The NYPD will now be required to streamline its process for returning personal property as a result of a recent lawsuit. Victor Encarnacion sued the city of New York in 2016, claiming that the police department kept his phone and other items far longer than necessary. The February 2018 settlement of his case requires that the NYPD and the Bronx District Attorney’s office will have to return New Yorkers’ property more efficiently.
Encarnacion was arrested in November 2014, at which time NYPD took his phone and other items, which were to serve as evidence in his trial. According to the lawsuit Encarnacion filed in 2016, the criminal case was dismissed against him, and it took nearly a year before NYPD returned his cellphone to him.
The settlement forces the NYPD and prosecutors to follow the already-existing set of laws governing the procedures for returning evidence to accused criminals. These rules were not being adequately followed. Prior to this settlement, even in cases where the criminal charges were dismissed by the courts, the NYPD would hold onto property seized as evidence, and prevent the individuals from retrieving their property.
The police department will now be required to follow the statutes on the books. These will result in a much faster return of property to the individual owners.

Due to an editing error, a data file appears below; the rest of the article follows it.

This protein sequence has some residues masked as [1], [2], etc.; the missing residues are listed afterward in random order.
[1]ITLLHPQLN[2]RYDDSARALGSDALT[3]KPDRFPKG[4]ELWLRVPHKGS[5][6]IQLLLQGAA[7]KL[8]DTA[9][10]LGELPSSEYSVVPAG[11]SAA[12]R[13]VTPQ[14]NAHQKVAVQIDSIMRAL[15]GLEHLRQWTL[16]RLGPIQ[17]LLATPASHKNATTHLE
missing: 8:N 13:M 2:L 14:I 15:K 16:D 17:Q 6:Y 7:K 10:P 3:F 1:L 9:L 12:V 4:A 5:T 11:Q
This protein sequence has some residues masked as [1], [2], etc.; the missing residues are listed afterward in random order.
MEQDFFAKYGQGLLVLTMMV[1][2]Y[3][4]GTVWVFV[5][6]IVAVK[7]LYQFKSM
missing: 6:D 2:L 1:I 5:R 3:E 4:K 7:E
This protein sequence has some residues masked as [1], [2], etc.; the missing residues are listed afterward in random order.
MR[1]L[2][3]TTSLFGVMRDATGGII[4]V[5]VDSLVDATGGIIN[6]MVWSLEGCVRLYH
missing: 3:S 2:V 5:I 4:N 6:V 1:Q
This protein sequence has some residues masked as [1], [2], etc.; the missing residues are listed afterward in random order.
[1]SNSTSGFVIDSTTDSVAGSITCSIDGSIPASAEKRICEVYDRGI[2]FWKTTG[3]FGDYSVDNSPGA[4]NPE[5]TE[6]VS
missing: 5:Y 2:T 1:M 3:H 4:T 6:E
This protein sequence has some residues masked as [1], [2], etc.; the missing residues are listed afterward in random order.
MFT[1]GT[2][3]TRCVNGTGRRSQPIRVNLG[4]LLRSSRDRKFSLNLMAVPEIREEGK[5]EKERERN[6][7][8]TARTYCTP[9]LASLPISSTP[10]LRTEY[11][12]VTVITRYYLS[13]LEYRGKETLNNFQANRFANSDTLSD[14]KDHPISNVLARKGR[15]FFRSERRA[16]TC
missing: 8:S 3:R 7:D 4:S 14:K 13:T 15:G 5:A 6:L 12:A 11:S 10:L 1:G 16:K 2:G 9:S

What Will This Mean for Prisoners and Alleged Criminals?
From now on, the police department will issue vouchers for any property it seizes. When picking up that property, individuals will be required to show only one form of ID, instead of the two that had been required in the past. The DA’s office will make it easier for people to ask for their property back, and prosecutors will be trained to respond to these requests within 15 days.
The settlement also awarded $10,000 to Victor Encarnacion, Kaleb Hagos, and Kenneth Clavasquin, the other two plaintiffs in his case.
What Were the Problems with the Old System?
In the past, NYPD has only rarely given out vouchers for seized property. Even when they have given out vouchers, they are bound by statute not to release items until given a release from the District Attorney’s office. Prosecutors only rarely responded to requests to release seized items—even after cases were closed.
In some cases the NYPD would keep someone’s ID as evidence, forcing them to authorize someone else to go in, simply to get their ID back. The problem was made worse because the police department would not turn over the belongings without a release from the DA’s office, and since the DA’s office would only give releases occasionally, individuals had a hard time getting through the bureaucracy. The system for property returns has been slow and unresponsive for a long time, and now it’s being fixed.
We hope that this settlement will mean the accused are treated with more respect and allowed to get their property back in a much more reasonable manner in the future.
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